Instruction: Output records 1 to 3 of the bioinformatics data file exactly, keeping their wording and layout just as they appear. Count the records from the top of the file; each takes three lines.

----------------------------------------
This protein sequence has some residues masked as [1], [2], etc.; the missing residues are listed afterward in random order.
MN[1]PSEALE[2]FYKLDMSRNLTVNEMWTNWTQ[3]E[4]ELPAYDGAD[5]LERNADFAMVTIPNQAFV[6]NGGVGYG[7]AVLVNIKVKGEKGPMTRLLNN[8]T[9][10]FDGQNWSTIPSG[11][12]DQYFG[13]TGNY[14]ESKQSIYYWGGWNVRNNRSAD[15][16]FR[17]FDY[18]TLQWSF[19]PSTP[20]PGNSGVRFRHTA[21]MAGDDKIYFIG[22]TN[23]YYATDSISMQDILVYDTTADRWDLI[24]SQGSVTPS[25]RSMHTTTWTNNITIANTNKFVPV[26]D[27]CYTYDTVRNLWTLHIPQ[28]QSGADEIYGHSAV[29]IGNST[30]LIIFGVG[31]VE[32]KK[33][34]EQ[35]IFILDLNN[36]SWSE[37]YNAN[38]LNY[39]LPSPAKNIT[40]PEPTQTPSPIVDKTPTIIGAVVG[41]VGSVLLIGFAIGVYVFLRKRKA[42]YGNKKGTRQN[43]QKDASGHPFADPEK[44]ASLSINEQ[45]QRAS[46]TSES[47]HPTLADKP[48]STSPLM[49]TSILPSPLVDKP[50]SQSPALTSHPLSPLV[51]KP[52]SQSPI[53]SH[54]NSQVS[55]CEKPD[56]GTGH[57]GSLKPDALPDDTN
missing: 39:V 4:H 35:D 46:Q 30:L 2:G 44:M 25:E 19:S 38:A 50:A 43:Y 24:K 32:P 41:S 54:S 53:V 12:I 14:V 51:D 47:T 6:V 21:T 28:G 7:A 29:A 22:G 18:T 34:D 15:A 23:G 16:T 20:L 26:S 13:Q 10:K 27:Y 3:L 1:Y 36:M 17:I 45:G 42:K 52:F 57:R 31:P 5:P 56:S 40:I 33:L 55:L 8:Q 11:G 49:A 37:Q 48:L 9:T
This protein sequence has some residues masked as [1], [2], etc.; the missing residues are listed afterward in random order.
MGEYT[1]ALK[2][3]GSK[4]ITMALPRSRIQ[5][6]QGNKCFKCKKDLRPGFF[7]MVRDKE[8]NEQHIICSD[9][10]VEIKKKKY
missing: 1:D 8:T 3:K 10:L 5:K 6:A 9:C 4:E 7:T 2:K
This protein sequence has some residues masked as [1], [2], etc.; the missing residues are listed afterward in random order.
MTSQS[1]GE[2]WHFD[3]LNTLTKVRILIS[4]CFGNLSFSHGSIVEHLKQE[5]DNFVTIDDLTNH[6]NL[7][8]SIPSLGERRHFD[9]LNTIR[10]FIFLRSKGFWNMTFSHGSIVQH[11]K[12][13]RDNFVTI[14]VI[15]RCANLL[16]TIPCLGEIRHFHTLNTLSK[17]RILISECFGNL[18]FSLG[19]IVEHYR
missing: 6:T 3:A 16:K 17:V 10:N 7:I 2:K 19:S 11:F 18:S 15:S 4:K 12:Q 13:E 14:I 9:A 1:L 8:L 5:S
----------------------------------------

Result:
This protein sequence has some residues masked as [1], [2], etc.; the missing residues are listed afterward in random order.
MN[1]PSEALE[2]FYKLDMSRNLTVNEMWTNWTQ[3]E[4]ELPAYDGAD[5]LERNADFAMVTIPNQAFV[6]NGGVGYG[7]AVLVNIKVKGEKGPMTRLLNN[8]T[9][10]FDGQNWSTIPSG[11][12]DQYFG[13]TGNY[14]ESKQSIYYWGGWNVRNNRSAD[15][16]FR[17]FDY[18]TLQWSF[19]PSTP[20]PGNSGVRFRHTA[21]MAGDDKIYFIG[22]TN[23]YYATDSISMQDILVYDTTADRWDLI[24]SQGSVTPS[25]RSMHTTTWTNNITIANTNKFVPV[26]D[27]CYTYDTVRNLWTLHIPQ[28]QSGADEIYGHSAV[29]IGNST[30]LIIFGVG[31]VE[32]KK[33][34]EQ[35]IFILDLNN[36]SWSE[37]YNAN[38]LNY[39]LPSPAKNIT[40]PEPTQTPSPIVDKTPTIIGAVVG[41]VGSVLLIGFAIGVYVFLRKRKA[42]YGNKKGTRQN[43]QKDASGHPFADPEK[44]ASLSINEQ[45]QRAS[46]TSES[47]HPTLADKP[48]STSPLM[49]TSILPSPLVDKP[50]SQSPALTSHPLSPLV[51]KP[52]SQSPI[53]SH[54]NSQVS[55]CEKPD[56]GTGH[57]GSLKPDALPDDTN
missing: 39:V 4:H 35:D 46:Q 30:L 2:G 44:M 25:E 19:S 38:A 50:A 43:Y 24:K 32:P 41:S 54:S 53:V 12:I 14:V 51:D 47:T 6:V 21:T 28:G 7:A 29:A 22:G 18:T 34:D 15:A 23:G 16:T 20:L 26:S 13:Q 10:K 27:Y 3:L 1:Y 36:M 17:I 45:G 42:K 52:F 57:R 31:P 5:P 56:S 40:I 33:L 55:L 8:Q 11:G 49:A 37:Q 48:L 9:T
This protein sequence has some residues masked as [1], [2], etc.; the missing residues are listed afterward in random order.
MGEYT[1]ALK[2][3]GSK[4]ITMALPRSRIQ[5][6]QGNKCFKCKKDLRPGFF[7]MVRDKE[8]NEQHIICSD[9][10]VEIKKKKY
missing: 1:D 8:T 3:K 10:L 5:K 6:A 9:C 4:E 7:T 2:K
This protein sequence has some residues masked as [1], [2], etc.; the missing residues are listed afterward in random order.
MTSQS[1]GE[2]WHFD[3]LNTLTKVRILIS[4]CFGNLSFSHGSIVEHLKQE[5]DNFVTIDDLTNH[6]NL[7][8]SIPSLGERRHFD[9]LNTIR[10]FIFLRSKGFWNMTFSHGSIVQH[11]K[12][13]RDNFVTI[14]VI[15]RCANLL[16]TIPCLGEIRHFHTLNTLSK[17]RILISECFGNL[18]FSLG[19]IVEHYR
missing: 6:T 3:A 16:K 17:V 10:N 7:I 2:K 19:S 11:F 18:S 15:S 4:K 12:Q 13:E 14:I 9:A 1:L 8:L 5:S